Jan Keltjens: Well, I wouldn’t say it like that in the midst of the R&D department, but that’s essentially it. It’s not just an ablation catheter, however. It has irrigation and then we’re adding to it a feature called a force sensor, real-time force sensing.
Very early on we pioneered what we now call the P1, Product 1, 1st-generation technology. That’s the product that’s commercially available at this point in time. But we learned so much about the business, about the technology, that we actually embarked about 6 to 8 months ago on a significant project leading to a 3rd-generation technology. The release of that platform is now also imminent, I think within the next 4 weeks you will see the first commercial cases and CE Mark and all that. That’s going to be the horse we’re going to ride to the finish line, if I can say it like that.
We’re going to increase the commercial support in the market, so we are expanding some more direct presence, working together with our distributor to drive utilization and drive sales in Europe and Latin America. All, of course, while we’re waiting for U.S. approval, which is the Holy Grail.
MassDevice.com: You’ve been on the market in Europe about 2 years. Where are you on the regulatory pathway in the U.S.?
Jan Keltjens: We’ve initiated an [investigational device exemption] study in the U.S. I’d say full enrollment is imminent. That’s wrapping up, it’s a matter of days, not even weeks, until that’s done. It’s a non-inferiority study comparing this against the only approved device in the market, the Biosense Webster ablation catheter. There’s a 12 month follow-up and then we plan to submit for PMA approval. So we think we could be in the market in the middle of 2014.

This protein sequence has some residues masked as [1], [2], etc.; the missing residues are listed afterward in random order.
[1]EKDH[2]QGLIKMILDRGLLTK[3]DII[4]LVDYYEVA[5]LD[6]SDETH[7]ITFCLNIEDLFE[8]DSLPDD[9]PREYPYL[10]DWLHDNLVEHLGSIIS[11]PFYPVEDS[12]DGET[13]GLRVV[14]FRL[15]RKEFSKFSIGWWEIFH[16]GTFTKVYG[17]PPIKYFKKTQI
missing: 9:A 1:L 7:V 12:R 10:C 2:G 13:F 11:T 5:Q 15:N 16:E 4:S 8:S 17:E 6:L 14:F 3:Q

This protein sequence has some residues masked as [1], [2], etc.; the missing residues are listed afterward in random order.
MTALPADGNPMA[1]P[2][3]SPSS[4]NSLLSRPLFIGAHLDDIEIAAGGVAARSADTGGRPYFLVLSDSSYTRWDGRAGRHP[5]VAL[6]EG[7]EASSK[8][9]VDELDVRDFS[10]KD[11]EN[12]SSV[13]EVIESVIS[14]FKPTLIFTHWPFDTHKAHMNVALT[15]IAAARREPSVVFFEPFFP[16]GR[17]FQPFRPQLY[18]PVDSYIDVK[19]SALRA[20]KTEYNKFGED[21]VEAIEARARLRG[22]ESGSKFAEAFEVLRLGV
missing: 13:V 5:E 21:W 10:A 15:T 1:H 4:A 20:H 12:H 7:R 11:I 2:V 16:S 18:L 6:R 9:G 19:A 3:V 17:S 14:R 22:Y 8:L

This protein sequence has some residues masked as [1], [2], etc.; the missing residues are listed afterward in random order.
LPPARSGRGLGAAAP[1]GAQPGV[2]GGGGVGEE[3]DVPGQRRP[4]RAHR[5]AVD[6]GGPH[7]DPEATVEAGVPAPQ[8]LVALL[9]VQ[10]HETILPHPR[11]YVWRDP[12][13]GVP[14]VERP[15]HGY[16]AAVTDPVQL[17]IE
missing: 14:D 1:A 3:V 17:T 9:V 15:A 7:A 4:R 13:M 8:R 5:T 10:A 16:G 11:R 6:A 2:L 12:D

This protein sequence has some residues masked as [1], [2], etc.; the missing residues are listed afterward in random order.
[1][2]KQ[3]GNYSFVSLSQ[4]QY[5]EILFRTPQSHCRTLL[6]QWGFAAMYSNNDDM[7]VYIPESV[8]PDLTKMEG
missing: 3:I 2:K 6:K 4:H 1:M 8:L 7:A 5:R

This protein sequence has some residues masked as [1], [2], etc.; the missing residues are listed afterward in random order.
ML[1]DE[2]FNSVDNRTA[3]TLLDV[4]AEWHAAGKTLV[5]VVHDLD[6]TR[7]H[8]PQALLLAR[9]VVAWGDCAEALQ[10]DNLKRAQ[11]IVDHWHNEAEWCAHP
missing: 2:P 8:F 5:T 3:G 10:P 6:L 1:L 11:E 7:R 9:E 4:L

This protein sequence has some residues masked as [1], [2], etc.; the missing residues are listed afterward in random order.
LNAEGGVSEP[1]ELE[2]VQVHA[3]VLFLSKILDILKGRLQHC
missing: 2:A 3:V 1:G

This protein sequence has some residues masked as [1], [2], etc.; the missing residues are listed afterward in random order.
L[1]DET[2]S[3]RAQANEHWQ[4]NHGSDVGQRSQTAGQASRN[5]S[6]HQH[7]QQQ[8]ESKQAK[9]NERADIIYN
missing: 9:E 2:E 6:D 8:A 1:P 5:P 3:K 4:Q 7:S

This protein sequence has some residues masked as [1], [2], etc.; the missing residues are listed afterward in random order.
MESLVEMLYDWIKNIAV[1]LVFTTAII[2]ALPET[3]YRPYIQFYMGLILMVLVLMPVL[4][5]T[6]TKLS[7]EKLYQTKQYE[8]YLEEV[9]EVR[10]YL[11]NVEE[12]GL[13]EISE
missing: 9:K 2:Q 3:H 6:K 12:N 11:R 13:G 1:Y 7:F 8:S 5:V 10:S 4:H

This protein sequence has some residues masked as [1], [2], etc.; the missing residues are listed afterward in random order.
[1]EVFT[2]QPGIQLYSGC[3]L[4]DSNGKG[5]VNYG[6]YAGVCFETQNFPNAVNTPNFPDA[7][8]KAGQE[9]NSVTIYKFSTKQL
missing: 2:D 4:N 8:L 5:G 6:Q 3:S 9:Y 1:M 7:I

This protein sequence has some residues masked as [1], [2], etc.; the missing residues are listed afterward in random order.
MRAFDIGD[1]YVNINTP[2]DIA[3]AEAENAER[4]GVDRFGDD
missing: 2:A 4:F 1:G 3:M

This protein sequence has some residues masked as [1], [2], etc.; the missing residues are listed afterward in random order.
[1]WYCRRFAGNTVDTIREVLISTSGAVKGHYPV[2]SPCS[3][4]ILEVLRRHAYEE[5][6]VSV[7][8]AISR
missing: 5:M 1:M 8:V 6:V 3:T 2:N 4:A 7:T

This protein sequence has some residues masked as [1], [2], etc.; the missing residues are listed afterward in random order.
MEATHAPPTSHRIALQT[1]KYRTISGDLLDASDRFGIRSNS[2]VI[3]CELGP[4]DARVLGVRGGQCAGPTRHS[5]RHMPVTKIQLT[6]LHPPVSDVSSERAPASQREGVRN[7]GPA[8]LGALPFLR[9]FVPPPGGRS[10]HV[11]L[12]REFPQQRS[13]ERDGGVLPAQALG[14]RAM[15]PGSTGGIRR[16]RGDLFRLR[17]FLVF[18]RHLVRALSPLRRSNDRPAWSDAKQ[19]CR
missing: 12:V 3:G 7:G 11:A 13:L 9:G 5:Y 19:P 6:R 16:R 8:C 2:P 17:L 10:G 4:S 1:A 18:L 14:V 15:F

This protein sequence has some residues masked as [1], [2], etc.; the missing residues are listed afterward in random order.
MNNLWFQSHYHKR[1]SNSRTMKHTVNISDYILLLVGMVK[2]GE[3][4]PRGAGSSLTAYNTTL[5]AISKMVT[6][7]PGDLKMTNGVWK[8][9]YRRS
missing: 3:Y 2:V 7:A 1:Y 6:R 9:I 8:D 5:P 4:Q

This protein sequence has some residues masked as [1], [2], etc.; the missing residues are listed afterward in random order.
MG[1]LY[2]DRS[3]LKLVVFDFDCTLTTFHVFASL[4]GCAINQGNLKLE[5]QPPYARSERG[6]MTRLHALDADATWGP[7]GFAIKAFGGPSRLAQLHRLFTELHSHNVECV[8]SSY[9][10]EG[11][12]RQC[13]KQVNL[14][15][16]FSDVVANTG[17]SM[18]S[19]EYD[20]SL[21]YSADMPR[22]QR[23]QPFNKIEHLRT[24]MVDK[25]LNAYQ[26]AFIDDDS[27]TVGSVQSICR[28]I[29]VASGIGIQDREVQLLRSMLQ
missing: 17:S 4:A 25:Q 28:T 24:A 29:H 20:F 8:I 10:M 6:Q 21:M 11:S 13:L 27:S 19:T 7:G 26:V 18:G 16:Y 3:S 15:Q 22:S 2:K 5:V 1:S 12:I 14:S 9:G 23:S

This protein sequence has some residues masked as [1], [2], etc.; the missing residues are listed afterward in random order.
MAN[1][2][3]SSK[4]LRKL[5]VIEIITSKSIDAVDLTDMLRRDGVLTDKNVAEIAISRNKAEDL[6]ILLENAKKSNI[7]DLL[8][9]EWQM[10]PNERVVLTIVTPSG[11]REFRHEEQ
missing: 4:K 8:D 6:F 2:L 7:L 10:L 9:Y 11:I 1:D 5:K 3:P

So we got first CE Mark approval in Europe with a study that’s called Toccata. It actually did 2 things: It gave us approval in Europe and we could go commercial, but frankly also the results were so encouraging that it gave us the courage to go for a big financing round and start an IDE trial.
MassDevice.com: What’s the financing behind the company?
Jan Keltjens: It’s privately funded. It’s venture capital. We have 2 financing runs now behind us. We are in a 3rd and, we believe, final financing run as we speak.
People ask me a lot what do we think about the fact that Biosense Webster is the market leader and produces similar technologies, competing technologies.
But I think on balance it’s good news. This is very serious player, a committed player. They will build substantial value. And if the number 1 player in the marketplace puts its full corporate weight behind this kind of new technology, it just makes it a bigger pie and I think it’s good.
MassDevice.com: Do you think there is any chance that Biosense Webster would view you as an acquisition target?
Jan Keltjens: Well, 1st of all I’m not going to sit here and speculate on who looks at us. One of my philosophies is you don’t sell companies. What you do as a management team is you build a company. You build a business, and then at some point the proposition may become so compelling that one of the big ones is trying to take you out.
That could be theoretically Biosense Webster, because they want to lock up the segment. I’m not going to speculate on whether they want to do it or not.
Apart from the fact that we are pioneering force-sensing, which is sometimes underestimated, is the fact that we think that by the time we get to the market we’ll be only the 2nd approved device in the U.S. in this space. For now it’s a 1-horse race, it’s Biosense Webster. And I think it’s going to be a little bit of a neck-to-neck race with St. Jude Medical (NYSE:STJ), but I would not be surprised if we pulled ahead of them and that we are the 2nd approved device.